Currently, there are only three states that have a minimum age requirement, ranging from age 8 to 14, for leaving a child home alone.
The majority of states do not have a specific age of when it is legal to leave a child home alone. Rather, the child’s age and maturity level, the safety of the surrounding area/circumstances, and the steps taken to ensure the child’s safety are all taken into consideration.
The following are general guidelines that child protective agencies may consider in determining when it is legal, or illegal, to leave a child home alone. Before making the decision to leave your child alone, be sure to check your own state’s laws first.
Age range guidelines:
Every situation is different, and parents must carefully weigh the age and maturity of their child, how long the child will be left alone, the safety of the child’s surroundings, and other factors that may contribute to the decision on whether a child should be left alone.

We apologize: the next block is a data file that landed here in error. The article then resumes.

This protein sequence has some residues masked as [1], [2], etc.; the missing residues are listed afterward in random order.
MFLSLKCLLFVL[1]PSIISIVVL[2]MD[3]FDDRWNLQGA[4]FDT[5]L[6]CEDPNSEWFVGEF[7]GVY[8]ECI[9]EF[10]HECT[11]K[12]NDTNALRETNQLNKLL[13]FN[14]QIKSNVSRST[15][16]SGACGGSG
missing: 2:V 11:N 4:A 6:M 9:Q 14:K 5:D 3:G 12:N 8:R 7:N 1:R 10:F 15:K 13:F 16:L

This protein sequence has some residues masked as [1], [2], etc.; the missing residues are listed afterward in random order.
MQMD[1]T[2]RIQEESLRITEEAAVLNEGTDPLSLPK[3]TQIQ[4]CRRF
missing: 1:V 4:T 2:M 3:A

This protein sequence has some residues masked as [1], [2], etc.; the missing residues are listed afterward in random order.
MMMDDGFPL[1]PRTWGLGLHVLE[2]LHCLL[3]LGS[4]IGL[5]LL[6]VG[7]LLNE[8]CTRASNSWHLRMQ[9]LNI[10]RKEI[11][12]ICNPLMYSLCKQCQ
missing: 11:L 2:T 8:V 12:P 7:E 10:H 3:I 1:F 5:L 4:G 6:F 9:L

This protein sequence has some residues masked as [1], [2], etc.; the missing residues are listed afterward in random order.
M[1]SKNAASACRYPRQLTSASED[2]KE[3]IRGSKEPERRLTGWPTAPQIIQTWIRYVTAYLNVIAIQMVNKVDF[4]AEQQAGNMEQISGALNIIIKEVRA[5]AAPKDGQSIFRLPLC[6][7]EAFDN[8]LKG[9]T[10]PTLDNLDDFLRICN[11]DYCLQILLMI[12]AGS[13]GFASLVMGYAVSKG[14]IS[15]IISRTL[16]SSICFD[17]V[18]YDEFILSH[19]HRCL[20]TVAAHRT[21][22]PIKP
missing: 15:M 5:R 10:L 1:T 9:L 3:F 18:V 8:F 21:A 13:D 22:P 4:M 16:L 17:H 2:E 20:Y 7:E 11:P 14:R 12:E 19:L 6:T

Most states do not have set laws on when it is legal to leave a child home alone. Be sure to refer to your state’s laws before making the decision to leave your child unsupervised.
If your state is part of the majority that do not outline the legalities of leaving children alone, you should be aware that courts weigh the following:
If a parent has been reported for leaving their child unattended, it is highly likely that an agency such as Child Protective Services (CPS) will investigate the incident through interviews with the parent, child, neighbors, and other witnesses.
If CPS finds that the parent was endangering the child by leaving him or her alone, the child will likely be removed from the home and placed with relatives or in foster care. Criminal charges for the parent, such as child neglect, may follow.
An experienced family law attorney can answer any questions regarding your child and when it is legal to leave him or her alone. You can also contact Child Protective Services in your state. If you are facing an investigation by CPS, a local lawyer can advise you of your rights, and represent your best interests in court.
Last Modified: 08-16-2018 12:48 AM PDTLaw Library Disclaimer
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